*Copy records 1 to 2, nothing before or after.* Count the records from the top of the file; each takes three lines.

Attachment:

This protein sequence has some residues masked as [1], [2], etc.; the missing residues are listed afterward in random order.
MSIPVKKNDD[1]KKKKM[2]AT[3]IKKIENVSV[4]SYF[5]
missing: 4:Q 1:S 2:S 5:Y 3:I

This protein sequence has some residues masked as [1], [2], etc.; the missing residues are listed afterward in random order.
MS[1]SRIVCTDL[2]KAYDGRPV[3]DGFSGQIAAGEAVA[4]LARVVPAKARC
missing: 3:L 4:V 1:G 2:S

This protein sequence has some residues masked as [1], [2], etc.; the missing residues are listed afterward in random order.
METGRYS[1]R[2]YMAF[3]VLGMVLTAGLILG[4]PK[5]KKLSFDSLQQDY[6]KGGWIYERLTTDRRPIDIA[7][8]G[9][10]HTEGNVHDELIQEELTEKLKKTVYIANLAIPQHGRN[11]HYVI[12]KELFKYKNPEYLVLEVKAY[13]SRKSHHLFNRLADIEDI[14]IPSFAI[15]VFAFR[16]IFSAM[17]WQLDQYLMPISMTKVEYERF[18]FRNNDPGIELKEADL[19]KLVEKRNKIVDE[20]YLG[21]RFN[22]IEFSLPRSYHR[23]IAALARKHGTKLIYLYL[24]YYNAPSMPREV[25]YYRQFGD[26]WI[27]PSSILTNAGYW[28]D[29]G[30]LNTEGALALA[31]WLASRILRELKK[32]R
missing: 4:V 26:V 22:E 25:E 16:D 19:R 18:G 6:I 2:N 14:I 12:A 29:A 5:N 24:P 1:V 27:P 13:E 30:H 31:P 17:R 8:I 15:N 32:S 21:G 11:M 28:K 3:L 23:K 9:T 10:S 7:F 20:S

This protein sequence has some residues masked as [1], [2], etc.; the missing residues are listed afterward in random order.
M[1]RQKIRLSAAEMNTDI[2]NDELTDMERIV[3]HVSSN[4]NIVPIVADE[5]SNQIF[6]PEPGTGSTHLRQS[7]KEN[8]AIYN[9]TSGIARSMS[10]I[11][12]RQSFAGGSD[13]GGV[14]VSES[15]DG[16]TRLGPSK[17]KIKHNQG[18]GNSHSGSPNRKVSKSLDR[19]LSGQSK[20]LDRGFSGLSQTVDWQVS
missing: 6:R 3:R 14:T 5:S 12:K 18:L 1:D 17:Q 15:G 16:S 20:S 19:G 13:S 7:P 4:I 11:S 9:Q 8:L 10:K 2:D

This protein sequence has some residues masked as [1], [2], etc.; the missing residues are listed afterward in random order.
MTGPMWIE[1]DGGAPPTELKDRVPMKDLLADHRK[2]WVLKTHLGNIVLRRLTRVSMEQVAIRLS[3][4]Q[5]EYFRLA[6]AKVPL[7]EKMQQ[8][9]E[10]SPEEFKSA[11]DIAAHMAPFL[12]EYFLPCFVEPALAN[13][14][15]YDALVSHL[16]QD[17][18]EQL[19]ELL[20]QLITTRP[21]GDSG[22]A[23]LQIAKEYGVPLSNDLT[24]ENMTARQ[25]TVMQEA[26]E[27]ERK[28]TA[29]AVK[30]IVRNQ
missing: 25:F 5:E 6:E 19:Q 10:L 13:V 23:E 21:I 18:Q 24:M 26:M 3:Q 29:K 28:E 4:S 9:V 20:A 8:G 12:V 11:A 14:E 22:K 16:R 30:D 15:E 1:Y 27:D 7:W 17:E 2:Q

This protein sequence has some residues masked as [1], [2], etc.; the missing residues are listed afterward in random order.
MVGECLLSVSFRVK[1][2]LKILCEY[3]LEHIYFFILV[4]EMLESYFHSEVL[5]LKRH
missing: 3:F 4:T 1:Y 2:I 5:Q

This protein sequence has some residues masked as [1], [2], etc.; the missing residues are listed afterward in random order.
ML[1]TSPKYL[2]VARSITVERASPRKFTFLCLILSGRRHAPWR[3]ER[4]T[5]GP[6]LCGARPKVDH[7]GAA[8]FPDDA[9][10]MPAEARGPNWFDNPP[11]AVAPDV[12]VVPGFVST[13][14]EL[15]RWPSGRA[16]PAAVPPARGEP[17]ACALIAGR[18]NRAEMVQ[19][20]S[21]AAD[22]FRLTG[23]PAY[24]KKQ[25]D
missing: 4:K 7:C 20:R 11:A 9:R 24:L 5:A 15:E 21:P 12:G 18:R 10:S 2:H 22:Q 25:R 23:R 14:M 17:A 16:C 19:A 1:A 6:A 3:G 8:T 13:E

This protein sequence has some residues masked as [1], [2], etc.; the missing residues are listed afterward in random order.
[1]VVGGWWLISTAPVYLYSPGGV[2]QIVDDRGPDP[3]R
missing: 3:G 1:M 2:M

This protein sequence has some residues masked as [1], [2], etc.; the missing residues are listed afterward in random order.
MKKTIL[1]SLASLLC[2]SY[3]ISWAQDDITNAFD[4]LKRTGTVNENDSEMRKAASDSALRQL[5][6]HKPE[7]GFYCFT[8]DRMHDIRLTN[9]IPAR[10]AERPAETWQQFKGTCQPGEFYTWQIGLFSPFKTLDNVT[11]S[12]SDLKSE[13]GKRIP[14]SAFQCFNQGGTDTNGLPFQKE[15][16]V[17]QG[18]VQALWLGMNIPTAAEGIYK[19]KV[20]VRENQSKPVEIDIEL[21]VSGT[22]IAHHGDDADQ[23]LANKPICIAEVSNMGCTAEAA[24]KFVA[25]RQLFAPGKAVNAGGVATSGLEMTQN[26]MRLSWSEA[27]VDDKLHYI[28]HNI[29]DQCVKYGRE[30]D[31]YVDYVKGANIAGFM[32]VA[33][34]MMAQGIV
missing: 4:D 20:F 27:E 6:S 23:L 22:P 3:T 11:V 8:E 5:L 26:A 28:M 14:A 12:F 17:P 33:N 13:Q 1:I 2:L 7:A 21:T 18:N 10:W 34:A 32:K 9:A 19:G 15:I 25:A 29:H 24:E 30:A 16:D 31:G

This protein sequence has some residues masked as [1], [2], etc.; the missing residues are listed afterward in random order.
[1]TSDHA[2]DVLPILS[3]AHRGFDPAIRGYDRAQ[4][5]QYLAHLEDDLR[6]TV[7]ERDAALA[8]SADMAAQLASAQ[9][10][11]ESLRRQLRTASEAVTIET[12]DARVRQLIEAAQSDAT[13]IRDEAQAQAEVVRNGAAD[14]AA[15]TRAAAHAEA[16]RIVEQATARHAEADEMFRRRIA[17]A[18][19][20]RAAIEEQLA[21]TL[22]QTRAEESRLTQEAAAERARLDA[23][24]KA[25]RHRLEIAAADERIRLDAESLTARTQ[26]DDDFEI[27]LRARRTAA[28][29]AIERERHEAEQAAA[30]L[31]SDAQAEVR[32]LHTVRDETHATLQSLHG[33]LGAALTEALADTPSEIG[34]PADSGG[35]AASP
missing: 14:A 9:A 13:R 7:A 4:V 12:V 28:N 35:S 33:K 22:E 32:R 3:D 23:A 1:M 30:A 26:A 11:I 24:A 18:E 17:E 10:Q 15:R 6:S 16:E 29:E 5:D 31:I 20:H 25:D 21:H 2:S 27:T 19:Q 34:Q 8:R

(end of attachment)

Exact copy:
This protein sequence has some residues masked as [1], [2], etc.; the missing residues are listed afterward in random order.
MSIPVKKNDD[1]KKKKM[2]AT[3]IKKIENVSV[4]SYF[5]
missing: 4:Q 1:S 2:S 5:Y 3:I

This protein sequence has some residues masked as [1], [2], etc.; the missing residues are listed afterward in random order.
MS[1]SRIVCTDL[2]KAYDGRPV[3]DGFSGQIAAGEAVA[4]LARVVPAKARC
missing: 3:L 4:V 1:G 2:S